Tuesday, February 1, 2011
THIS LETTER FROM A CATHEDRAL RECTOR ON RECEIVING HOLY COMMUNION IS ASTONISHING!
The letter below is from the Very Rev. Fr. John Lankeit, Rector of Ss. Simon & Jude Cathedral. The bishop of this rector is the Most Reverend Thomas J. Olmsted, Bishop of The Diocese of Phoenix, Arizona.
This letter is from the Cathedral's bulletin. I cannot imagine that the rector would write a letter like this without his bishop's approval. Keep in mind the rector of a Cathedral is called the rector because the bishop is the pastor. In the Episcopal Church, all pastors are called rectors as they see their bishop as the actual pastor of each parish. We do too, but have not adopted the term rector except for cathedrals. My comments follow this letter:
A Letter from Our Cathedral Rector
I want to thank all of you who have recently started receiving Holy Communion on the tongue, not to mention those of you who
already had been. This subject has generated a lot of buzz over the past few weeks, the vast majority of which has been
While my main objective in encouraging reception on the tongue is to deepen appreciation for the Eucharist, I also have a
pastoral responsibility to eliminate abuses common to receiving in the hand. Such abuses are no doubt unintentional.
Nevertheless, what I witness troubles me. And I’m not alone.
In 2004, responding to the problem of Eucharistic profanation, the Vatican’s Congregation for Divine Worship and the Discipline
of the Sacrament released an official instruction entitled REDEMPTIONIS SACRAMENTUM:
On certain matters to be
observed or to be avoided regarding the Most Holy Eucharist. Regarding Holy Communion, the document states:
“[S]pecial care should be taken to ensure that the host is consumed by the communicant in the presence of the
minister, so that no one goes away carrying the Eucharistic species in his hand. If there is a risk of profanation,
then Holy Communion should not be given in the hand to the faithful.” (Paragraph #92).
Here are just a few examples of profanation that I see all too frequently:
• Blessing oneself with the host before consuming it. (The act of blessing with the Eucharist is called “Benediction” and is
reserved to clergy).
• Receiving the host in the palm of the hand, contorting that same hand until the host is controlled by the fingers, then
consuming it (resembling a one-handed “watch-the-coin-disappear” magic trick)
• Popping the host into the mouth like a piece of popcorn.
• Attempting to receive with only one hand.
• Attempting to receive with other items in the hands, like a dirty Kleenex or a Rosary.
• Receiving the host with dirty hands.
• Receiving the host, closing the hand around it, then letting the hand fall to the side (as if carrying a suitcase) while
walking away and/or blessing oneself with the other hand.
• Walking away without consuming the host.
• Giving the host to someone else after receiving…yes, it happens!
We would never treat a piece of GOLD with such casualness—especially in this economy!! Yet many treat this Eucharistic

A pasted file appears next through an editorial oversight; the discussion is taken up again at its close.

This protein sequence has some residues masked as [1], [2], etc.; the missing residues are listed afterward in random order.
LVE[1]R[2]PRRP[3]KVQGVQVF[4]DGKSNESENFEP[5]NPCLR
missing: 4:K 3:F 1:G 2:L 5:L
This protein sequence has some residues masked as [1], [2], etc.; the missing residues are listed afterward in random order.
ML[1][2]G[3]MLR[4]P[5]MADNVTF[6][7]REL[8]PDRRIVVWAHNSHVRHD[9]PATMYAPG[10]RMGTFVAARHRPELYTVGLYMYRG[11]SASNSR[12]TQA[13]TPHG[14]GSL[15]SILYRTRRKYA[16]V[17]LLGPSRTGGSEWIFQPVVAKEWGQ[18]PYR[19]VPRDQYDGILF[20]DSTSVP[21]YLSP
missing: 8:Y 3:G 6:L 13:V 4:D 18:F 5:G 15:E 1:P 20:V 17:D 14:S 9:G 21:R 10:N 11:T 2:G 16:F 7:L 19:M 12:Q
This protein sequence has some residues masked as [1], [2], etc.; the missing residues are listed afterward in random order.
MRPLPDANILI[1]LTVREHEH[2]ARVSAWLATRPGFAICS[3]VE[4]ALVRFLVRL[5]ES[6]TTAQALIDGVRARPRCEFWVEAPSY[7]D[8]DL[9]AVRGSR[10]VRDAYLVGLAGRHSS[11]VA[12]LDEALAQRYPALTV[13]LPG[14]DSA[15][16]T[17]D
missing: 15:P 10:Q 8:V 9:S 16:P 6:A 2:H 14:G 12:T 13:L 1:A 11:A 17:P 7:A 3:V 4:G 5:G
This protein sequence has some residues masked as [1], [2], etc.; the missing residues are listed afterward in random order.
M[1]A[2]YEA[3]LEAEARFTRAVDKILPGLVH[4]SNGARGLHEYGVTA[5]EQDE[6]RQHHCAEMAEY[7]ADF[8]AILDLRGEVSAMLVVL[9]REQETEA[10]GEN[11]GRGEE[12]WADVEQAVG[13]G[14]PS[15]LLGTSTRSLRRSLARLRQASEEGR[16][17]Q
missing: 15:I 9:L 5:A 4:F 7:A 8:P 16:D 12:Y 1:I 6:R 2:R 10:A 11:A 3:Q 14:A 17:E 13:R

“piece” of GOD with casualness at best, indifference and irreverence at worst. Of course, much abuse is due to ignorance, owing
to poor catechesis, which is precisely why I have written about this issue for four consecutive weeks.
Yet we have another great incentive…
When Holy Communion is received on the tongue…every single one of these abuses is instantly eliminated!
The way we treat another person says more about our relationship with that person than any words we might say. This is
especially true of our relationship with the Divine Person, Jesus Christ. So let us continually seek to increase our reverence for
our Eucharistic Savior, and to eliminate anything that degrades the respect He deserves.
The graces we receive will surely be greater than anything we can imagine!
God’s Blessings… my prayers…
Very Rev. Fr. John Lankeit
Ss. Simon & Jude Cathedral
The exact same problems that Fr. Lankeit points out in his letter, every Catholic pastor in America could write the same thing. Hosts are taken out of the Church; disposed of in the pew or on the floor; there is the one handed flip of the host into one's mouth; hosts are grabbed; people break off a part of the host and give it to their underage child or someone else in the pew or at home; children take it as though it is popcorn and on and on and on.
In terms of the common cup, I recently distributed it at a funeral. I watched children receive from me and their saliva slide into the chalice, one person took an almost full chalice from me so quickly that it "sloshed" from the chalice to it outside base and on my shoes and I presume the carpet. I had about 30 people drink from the same chalice. I wiped the rim each time, the purificator was stained with lipstick and I doubt that the hygiene and germlessness of the chalice after the last person drank a combination of mostly saliva mixed with Precious Blood could be verified in a clinical analysis.
Of course, I've had EMs tell me on numerous occasions that one person will consume the entire chalice which is full; that someone's chewing gum fell into the chalice as they drank from it or the host they just placed in their mouth and partially chewed fell from their mouth into the chalice. Numerous people self intinct even when the EM tried to prevent it. While holding the host in one hand and prying the hand of an EM that the EM had placed over the chalice to prevent self-intinction, the communicant called the EM a name!
What will it take for us to return to the over 1000 tradition of kneeling for Holy Communion and receiving on the tongue. I think recovering this tradition will do more for the reverence due to Holy Communion than even ad orientem worship.